Anyone who watches police dramas on television (or makes a habit of breaking the law) is likely to have heard law-enforcement officials recite the so-called Miranda warnings.
"You have the right to remain silent. If you give up this right, anything you say can and will be used against you in a court of law; you have a right to counsel ..."
Although such warnings have become widely known, they have remained a source of controversy within the law-enforcement community ever since the US Supreme Court endorsed the practice in the 1966 landmark case Miranda v. Arizona. This week, the US Supreme Court takes up three cases all dealing with police attempts to bypass the Miranda warnings at crucial stages of an investigation.
The cases are important because the high court may use this opportunity to carve out significant exceptions to what defense lawyers say should be a bright-line rule that incriminating statements obtained from a suspect in police custody prior to the issuing of Miranda warnings may not be used as evidence in court.
At issue in each of the cases is the so-called exclusionary rule, which requires that evidence obtained by police in ways that violate constitutional principles must be excluded from use at a trial.
In a major decision in 2000 called Dickerson v. US, the justices declined to overrule the Miranda decision. Instead, they declared that the Miranda warnings were more than just judicial guidance; they amount to a constitutional rule.
Now, three years later, the court is in a position to define the scope of the constitutional holding in Miranda. Will a majority of justices view it in the same sweeping terms discussed by Chief Justice Earl Warren in 1966? Or will they cut it back in a way that will allow law-enforcement officials greater flexibility?
"This is a back-door way around Dickerson," says James Tomkovicz, a visiting professor at UCLA Law School, who filed a friend-of-the-court brief on behalf of the National Association of Criminal Defense Lawyers and other groups. "It would be a gaping hole in the protection that Miranda provides" if the court upholds the police practices at issue, he says.
Kent Scheidegger of the Criminal Justice Legal Foundation sees the issue differently. "The bright-line rule of Miranda is not as bright as advertised," he says in a friend-of-the-court brief. "The cost of suppression [of evidence] in a case such as this vastly outweighs the benefits."
The first case the court is set to hear Tuesday involves Samuel Patane of Colorado Springs. In June 2001, police arrested Mr. Patane for allegedly violating a restraining order. An officer began reciting the Miranda warnings, but Patane interrupted, "I know my rights."
"You know your rights?" the officer asked. "Yes," Patane responded.
The officer did not complete the warnings. Then a detective asked Patane, a convicted felon, about a gun he reportedly had. Convicted felons may not legally possess firearms, but Patane acknowledged owning a gun. He told the officer where it was in his house and gave him permission to enter the house.
Patane was charged with illegal possession of a gun. But the case was thrown out because the officers had failed to give Patane his full Miranda warnings prior to obtaining the information about the gun.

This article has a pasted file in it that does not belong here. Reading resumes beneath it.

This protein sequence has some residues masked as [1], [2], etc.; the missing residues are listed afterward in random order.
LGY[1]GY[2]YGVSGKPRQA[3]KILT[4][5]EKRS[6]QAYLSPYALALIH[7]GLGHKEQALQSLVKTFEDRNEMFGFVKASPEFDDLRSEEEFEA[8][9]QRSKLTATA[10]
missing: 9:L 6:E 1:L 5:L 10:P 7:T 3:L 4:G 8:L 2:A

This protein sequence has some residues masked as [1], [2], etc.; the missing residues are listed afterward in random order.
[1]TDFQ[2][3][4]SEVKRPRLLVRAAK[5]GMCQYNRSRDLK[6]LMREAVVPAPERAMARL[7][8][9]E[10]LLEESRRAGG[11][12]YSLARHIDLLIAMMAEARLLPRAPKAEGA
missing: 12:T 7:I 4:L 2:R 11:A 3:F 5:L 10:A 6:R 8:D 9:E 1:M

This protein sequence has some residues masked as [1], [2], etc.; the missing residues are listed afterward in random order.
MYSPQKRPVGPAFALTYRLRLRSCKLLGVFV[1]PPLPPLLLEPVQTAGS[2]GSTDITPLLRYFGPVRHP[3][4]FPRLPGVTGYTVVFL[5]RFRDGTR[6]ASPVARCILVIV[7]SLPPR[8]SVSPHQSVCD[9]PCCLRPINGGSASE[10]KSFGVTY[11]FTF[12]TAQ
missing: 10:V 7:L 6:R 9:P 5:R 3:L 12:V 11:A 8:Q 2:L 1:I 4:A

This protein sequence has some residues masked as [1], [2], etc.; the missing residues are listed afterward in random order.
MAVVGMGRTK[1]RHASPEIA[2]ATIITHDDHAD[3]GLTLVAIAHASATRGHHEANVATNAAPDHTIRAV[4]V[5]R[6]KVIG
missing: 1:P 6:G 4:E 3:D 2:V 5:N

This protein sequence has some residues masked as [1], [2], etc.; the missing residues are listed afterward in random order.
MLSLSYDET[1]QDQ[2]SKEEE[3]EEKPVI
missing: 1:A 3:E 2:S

What is unique about the Patane case is that it confronts the question of whether a Miranda violation requires the suppression not just of statements but also of physical evidence - like a gun.
"A violation of the constitutional rule of Miranda is a violation of the Constitution," says Jill Wichlens, an assistant federal public defender in Denver, in her brief on behalf of Patane.
Federal prosecutors disagree. "Miranda does not require the suppression of physical evidence derived from a voluntary statement taken without Miranda warnings," says Solicitor General Theodore Olson, in his brief to the court.
The second case set for argument Tuesday involves an intentional effort by police to elicit incriminating statements prior to giving Miranda warnings. Once some incriminating information is obtained, police then give the Miranda warnings and use the earlier unwarned statements to coax a more complete confession out of the suspect. The idea is that the second statement may then be used as evidence in court without raising constitutional questions.
This is what happened in the case of Patrice Seibert of Rolla, Mo. Police investigating an arson-homicide in Ms. Seibert's trailer home took her into custody at 3 a.m. A detective questioned her until she admitted involvement in the killing. Then the detective took a coffee break. When he returned he flipped on a tape recorder, issued Miranda warnings, and pressed Seibert to repeat her incriminating statement.
Based on her second statement, Seibert was convicted and sentenced to life in prison. The Missouri Supreme Court overturned her conviction, ruling that the detective had violated the Miranda rule.
The third Miranda case, set for oral argument Wednesday, involves a police effort to obtain incriminating statements from a defendant in a drug case who had already been indicted. At issue is whether the police conduct violated the defendant's Sixth Amendment right to counsel because he was not advised of his right to speak to a lawyer prior to making the statements.